Commentary: Is Singapore prepared for the haze season?
There is little that Singapore can do to prevent transboundary haze, but it can focus on adaptation, say NTU’s Euston Quah and Nursultan Iuldashov.
SINGAPORE: In recent weeks, there have been murmurs about the prospect of seasonal haze arising from forest fires and clearing of land, primarily in Indonesia.
The Singapore Institute of International Affairs forecast in June a high likelihood of severe haze in the coming months. Minister for Sustainability and Environment Grace Fu said on Jul 5 that this year’s dry season is expected to be the hottest and driest since 2019.
It is bad news whenever the El Nino phenomenon, which entails lower-than-average rainfall and soaring temperatures across Southeast Asia, combines with slash-and-burn agriculture in the region.
Southeast Asia’s transboundary haze has been a perennial issue since the 1970s, with particularly severe episodes costing affected countries billions of dollars. The world is also not spared as forest fires result in substantive carbon emissions, exacerbating climate change.
AN INTRACTABLE PROBLEM
Haze pollution remains largely intractable despite repeated efforts to mitigate it in Southeast Asia.
We and our Nanyang Technological University colleagues estimate that the 2015 haze, which lasted two months, cost Singapore S$1.83 billion (US$1.34 billion), or 0.45 per cent of the country’s gross domestic product.
This comprises tangible damages such as adverse impact on health (53 per cent), loss in tourism (22 per cent), productivity loss due to restricted activity (21 per cent) and cost of mitigation and adaptation by government agencies and households (4 per cent).
Intangible damages, such as losses in recreation and scenic views, accounted for an additional S$0.36 billion. The haze’s toll on mental health was not estimated.
It is clear that Singapore has little transnational jurisdiction on haze perpetrators, apart from holding Singapore firms accountable. But the number of local companies responsible for causing haze pollution is very small relative to the total number of errant plantation owners abroad.
It is important for Indonesia and other countries to penalise culprit businesses operating there. But this is challenging due to complex legal requirements for identification and evidence for proceedings.
There have also been calls for consumers to boycott haze-linked products, such as palm oil. However, Singapore’s consumption of palm oil products accounts for a negligible portion of global demand, so boycotts are unlikely to succeed in reducing the fires.Meanwhile, bans on palm oil products risk the possibility of trade retaliation.
ADAPTING TO HAZE
Given these limited options, there is little that Singapore can do to prevent transboundary haze. But what it can focus on is adaptation.
In recent months, Singapore has geared up preparation efforts for the haze, such as stockpiling N95 masks, installing air filtration systems and providing haze shelters. These efforts are deemed more significant than in previous years because we have learnt from past episodes that a prepared Singapore will mitigate damages that were estimated, particularly on public health.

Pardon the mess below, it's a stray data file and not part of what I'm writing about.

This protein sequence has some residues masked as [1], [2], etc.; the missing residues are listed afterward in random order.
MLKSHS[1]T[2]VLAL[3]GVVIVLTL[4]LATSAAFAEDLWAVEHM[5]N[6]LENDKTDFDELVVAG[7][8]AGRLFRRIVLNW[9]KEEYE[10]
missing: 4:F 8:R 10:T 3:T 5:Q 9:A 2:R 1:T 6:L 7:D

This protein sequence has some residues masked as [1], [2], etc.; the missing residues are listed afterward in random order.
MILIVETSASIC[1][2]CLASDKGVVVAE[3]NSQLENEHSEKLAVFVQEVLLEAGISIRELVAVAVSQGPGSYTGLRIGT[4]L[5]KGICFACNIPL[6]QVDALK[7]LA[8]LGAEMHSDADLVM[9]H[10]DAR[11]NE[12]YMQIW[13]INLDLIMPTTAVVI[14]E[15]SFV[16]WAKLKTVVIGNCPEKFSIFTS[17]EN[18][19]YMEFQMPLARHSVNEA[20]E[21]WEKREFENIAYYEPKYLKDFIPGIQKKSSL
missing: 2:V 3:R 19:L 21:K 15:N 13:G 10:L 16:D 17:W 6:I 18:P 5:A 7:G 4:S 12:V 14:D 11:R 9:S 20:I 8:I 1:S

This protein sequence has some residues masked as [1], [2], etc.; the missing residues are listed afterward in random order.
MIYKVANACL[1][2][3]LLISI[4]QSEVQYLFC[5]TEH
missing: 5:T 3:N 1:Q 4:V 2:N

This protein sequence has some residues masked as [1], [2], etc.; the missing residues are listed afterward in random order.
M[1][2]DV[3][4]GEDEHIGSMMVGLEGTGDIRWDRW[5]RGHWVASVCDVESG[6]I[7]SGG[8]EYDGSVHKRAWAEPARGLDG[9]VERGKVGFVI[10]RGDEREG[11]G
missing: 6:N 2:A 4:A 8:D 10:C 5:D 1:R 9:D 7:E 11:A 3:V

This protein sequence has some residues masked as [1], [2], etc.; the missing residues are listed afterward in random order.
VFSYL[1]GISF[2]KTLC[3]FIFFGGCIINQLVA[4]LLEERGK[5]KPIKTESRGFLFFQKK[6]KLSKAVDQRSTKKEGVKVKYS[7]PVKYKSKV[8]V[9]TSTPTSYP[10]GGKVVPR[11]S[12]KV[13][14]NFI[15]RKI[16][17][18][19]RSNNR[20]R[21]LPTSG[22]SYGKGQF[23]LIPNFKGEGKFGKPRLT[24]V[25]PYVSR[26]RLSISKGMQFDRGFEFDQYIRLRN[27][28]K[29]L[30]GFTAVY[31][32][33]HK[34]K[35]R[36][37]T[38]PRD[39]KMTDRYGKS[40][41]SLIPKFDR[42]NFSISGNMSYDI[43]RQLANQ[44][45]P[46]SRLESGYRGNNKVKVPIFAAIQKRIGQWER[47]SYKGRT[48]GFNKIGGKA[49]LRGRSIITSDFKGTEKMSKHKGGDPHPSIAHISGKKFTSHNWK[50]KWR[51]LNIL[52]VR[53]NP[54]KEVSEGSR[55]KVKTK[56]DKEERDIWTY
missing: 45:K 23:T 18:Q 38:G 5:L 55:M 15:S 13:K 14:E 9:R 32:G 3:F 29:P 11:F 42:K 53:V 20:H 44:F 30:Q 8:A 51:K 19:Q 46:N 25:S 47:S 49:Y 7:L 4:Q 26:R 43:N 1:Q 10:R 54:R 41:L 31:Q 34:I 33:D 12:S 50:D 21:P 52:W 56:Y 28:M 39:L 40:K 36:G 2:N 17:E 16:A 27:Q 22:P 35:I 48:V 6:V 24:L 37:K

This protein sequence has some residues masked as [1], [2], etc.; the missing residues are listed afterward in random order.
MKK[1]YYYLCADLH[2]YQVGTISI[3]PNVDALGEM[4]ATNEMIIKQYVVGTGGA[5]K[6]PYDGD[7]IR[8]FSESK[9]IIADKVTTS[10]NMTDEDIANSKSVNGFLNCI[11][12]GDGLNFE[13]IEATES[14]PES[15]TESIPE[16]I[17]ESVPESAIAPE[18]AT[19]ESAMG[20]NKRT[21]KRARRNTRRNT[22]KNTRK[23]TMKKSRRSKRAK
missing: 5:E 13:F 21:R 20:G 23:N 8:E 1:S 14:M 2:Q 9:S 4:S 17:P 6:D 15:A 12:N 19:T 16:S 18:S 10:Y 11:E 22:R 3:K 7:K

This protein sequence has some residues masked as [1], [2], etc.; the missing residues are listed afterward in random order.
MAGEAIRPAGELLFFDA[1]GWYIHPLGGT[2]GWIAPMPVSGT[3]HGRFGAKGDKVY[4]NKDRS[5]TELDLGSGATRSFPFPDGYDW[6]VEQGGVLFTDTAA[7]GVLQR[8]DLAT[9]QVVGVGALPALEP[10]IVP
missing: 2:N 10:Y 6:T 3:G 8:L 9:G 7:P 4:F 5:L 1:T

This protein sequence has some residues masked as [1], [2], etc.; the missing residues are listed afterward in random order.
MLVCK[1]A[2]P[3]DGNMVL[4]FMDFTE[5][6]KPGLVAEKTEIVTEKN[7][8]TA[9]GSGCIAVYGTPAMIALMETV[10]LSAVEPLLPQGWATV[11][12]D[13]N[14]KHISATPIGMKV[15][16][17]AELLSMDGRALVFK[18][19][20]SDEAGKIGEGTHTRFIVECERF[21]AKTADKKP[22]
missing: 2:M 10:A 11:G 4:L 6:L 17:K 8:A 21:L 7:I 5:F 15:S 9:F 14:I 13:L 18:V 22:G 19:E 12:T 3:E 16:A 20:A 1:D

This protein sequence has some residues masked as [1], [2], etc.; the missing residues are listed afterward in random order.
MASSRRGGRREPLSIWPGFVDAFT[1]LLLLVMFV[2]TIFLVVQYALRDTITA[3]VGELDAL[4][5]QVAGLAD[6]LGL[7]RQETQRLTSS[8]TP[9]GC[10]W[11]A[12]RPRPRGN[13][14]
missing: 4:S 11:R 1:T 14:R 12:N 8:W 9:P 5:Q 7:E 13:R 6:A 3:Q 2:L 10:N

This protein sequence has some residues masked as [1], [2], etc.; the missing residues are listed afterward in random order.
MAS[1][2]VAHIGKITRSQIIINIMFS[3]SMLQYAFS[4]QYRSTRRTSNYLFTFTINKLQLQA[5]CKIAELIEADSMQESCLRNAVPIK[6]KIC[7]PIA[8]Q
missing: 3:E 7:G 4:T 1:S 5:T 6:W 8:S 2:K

Our experience with the pandemic has also prepared us to take more action. Like COVID-19, transboundary haze may entail the restriction of outdoor activities and mobilisation of community centres in rendering assistance to vulnerable individuals. The public is accustomed to shifting daily lifestyles in the face of public health emergencies.
But more can be done to protect people from the dangers of haze pollution. It was observed in the past that when the Pollutant Standards Index (PSI) readings were at unhealthy levels, some people were still out on the streets without any face masks.
This calls for better ways to educate and nudge people to put on the N95 mask. Wearing a N95 mask rather than a surgical one is crucial because haze contains PM2.5, tiny particles that cause significant health and respiratory issues in the short and long run.
Installing air purifiers in nursing homes and schools is also an important adaptation measure for those vulnerable to air pollution.
This is also the case with haze shelters. The Ministry of Sustainability and the Environment is considering opening air-conditioned rooms at residents' committee centres and community centres in the event of haze, to serve people who might not be able to afford air purifiers or air-conditioning in their homes.
While these preventive measures are important, timely communication about the arrival of bad haze episodes is needed so that the public knows when to use masks and air purifiers, or when to take refuge in haze shelters.
Other measures that can be taken include encouraging work-from-home and home-based learning during severe haze.
It was also reported during previous haze episodes that some outdoor sports facilities were still open when they should have been closed, suggesting that authorities might have to intervene in ensuring people stay safe.
LONG-TERM ECONOMIC COSTS
Addressing the transboundary haze is important not just for public health, but in preventing long-term economic costs.
For example, air pollution could discourage foreigners from working in Singapore, and may mean more remuneration would be needed to attract and retain future workers. This may in turn increase higher business and living costs.
The costs of transboundary haze for Singapore must be continually estimated and updated, so that we know which sectors are affected and what redress is needed.
Euston Quah is Albert Winsemius Chair Professor of Economics and Director of the Economic Growth Centre at Nanyang Technological University, Singapore (NTU). Nursultan Iuldashov is Research Associate at NTU.